An argument for hydrogen fusion

Last weekend, I met a Massachusetts senator at local charity event. I asked the Senator a question about Hydrogen Fusion research funding at MIT, which had been cut again because of sequestration. The Senator commented that the Department of Energy does not want to fund fusion research. I followed up by asking independent fusion research team Lawrenceville Plasma Physics. Their response was DOE has a policy of not funding their type of fusion research. MIT’s research lab is top in the nation and cannot get funding while small independent teams won’t apply for grants. The Department of Energy Portal doesn’t list fusion! Doesn’t this contradict the Obama administration’s “all of the above” focus on energy?

This is an incredible turn of events, and a travesty of science. If we continued investing in fusion energy research during those prior decades, we could have had fusion by now. The think tank American Security Project (ASP) has proposed a $30 Billion / 10 year project to achieve fusion energy and argues this would create whole new industries similar to the semiconductor revolution. The list of prior ASP Board Members includes Secretary of State John Kerry, Secretary of Defense Chuck Hagel and Ambassador to the United Nations Susan Rice. Their white paper can be downloaded from here: $30 Billion dollars over ten years would jumpstart this technology. Other countries may also decide to increase their investment, thereby accelerating the phasing out of carbon fuels.

The production of oil, natural gas and coal limits the energy available for civilization. The socioeconomic powers that control or “own” these fuels keep their grasp on the spigot of energy for mankind. It is a carbon fuel colossus that powers our civilization and poisons our planet. These socioeconomic powers killed off fusion long before they started to deny Global Warming.

The science and engineering required to achieve fusion energy is well known and understood. Check out this article on Slashdot. Refining small amounts of seawater, which is plentiful, creates the hydrogen isotope fuel. Hydrogen fusion energy is distributed power. The number fusion reactors in operation are the only limit for fusion energy available for mankind. With more machines generating power through fusion, the less need for carbon fuels. After the patents expire, the technology become royalty free and open source, reducing the cost. Compare that to oil fields that can generate fuel, and revenue for owners up to 50 years or more.

Fusion is an interplanetary power source, and it’s stable, unlike renewables. Renewable energy’s incredible energy capture potential can help counterbalance the release of energy from civilization into our environment. With chemical power, mankind reached the moon. With fusion power, we will reach the planets. Some day, the fuel for our interplanetary civilization will be skimmed from the upper atmosphere of hydrogen giants.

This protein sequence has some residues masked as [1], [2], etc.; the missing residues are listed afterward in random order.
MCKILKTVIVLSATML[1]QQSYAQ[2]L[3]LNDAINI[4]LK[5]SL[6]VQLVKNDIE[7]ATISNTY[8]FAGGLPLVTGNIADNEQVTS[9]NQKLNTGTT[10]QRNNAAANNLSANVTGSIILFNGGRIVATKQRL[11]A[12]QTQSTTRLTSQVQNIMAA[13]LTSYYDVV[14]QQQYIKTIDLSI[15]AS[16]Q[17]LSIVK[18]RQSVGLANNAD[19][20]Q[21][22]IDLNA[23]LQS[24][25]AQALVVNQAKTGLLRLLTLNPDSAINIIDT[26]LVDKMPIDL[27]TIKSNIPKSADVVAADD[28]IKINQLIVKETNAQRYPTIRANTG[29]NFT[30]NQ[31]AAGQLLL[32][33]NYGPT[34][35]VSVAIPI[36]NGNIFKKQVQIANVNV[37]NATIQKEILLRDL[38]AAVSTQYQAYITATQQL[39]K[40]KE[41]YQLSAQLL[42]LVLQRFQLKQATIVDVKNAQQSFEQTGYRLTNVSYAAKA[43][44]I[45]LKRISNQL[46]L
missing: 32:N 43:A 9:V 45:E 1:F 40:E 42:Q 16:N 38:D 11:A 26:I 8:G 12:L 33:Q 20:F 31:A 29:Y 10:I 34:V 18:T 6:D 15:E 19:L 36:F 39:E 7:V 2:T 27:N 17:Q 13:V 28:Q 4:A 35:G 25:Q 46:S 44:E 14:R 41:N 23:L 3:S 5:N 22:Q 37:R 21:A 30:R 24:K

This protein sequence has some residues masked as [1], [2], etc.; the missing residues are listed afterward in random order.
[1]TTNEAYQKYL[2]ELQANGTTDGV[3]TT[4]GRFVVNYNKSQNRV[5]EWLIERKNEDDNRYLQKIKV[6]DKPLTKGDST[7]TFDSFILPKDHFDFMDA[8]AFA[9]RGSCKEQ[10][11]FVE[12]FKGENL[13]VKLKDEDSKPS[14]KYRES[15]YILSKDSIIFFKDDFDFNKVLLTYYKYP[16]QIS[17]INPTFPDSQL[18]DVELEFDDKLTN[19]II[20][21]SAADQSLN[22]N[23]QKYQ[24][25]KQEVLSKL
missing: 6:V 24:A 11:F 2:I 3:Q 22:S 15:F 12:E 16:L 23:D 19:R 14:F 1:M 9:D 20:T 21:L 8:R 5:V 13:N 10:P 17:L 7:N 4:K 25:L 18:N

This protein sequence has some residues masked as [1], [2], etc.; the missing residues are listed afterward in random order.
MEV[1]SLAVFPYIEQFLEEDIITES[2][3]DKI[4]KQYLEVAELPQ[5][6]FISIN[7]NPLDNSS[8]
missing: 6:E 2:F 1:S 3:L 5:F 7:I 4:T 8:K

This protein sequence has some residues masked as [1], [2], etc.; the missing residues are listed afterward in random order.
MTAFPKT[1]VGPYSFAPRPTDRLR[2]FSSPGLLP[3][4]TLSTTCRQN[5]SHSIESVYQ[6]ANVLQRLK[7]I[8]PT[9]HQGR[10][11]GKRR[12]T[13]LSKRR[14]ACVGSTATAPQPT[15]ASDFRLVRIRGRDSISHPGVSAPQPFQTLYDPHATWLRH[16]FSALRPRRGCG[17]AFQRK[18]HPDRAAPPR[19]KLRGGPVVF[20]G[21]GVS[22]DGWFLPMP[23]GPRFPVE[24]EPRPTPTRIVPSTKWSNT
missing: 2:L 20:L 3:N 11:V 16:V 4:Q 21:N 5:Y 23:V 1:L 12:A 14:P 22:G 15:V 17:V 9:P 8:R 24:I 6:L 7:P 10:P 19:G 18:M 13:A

My research on fusion was for a science fiction book I am writing called TimeArc, a cautionary tale of time travel, a compelling tale of global warming. My background includes 30 years in High Tech. My first experiences with computers were paper tape and punch cards. I see many analogies between the transition from Mainframes to Distributed Computing and the transition from a carbon-based economy to one that relies on infrastructure based energy sources like solar, wind and fusion. The oil industry acts like IBM when mainframes dominated the computer industry.

The only reason why hydrogen fusion energy hasn’t replaced carbon fuels is the lack of political commitment. We need the political will to promote fusion research and shepherd a new generation of clean energy for mankind. This could be a greater feat for mankind than President Kennedy’s commitment to land on the moon. If we had invested in fusion earlier, we could have fusion by now and we would be phasing out carbon fuels for mankind. We need to invest in fusion now! Promote the American Security Project (ASP) proposal for a $30 Billion / 10 year project to achieve fusion energy:

The attached file is a hyperlinked, extended version of this document. It can also be downloaded with the following link:

Frank Paine

One reply on “An argument for hydrogen fusion”

  1. Frank, I strongly agree that we should be investing in a broad array of potential new energy technologies — we have to get beyond fossil fuel! If I were in Congress, I’d vote for more energy research funding.

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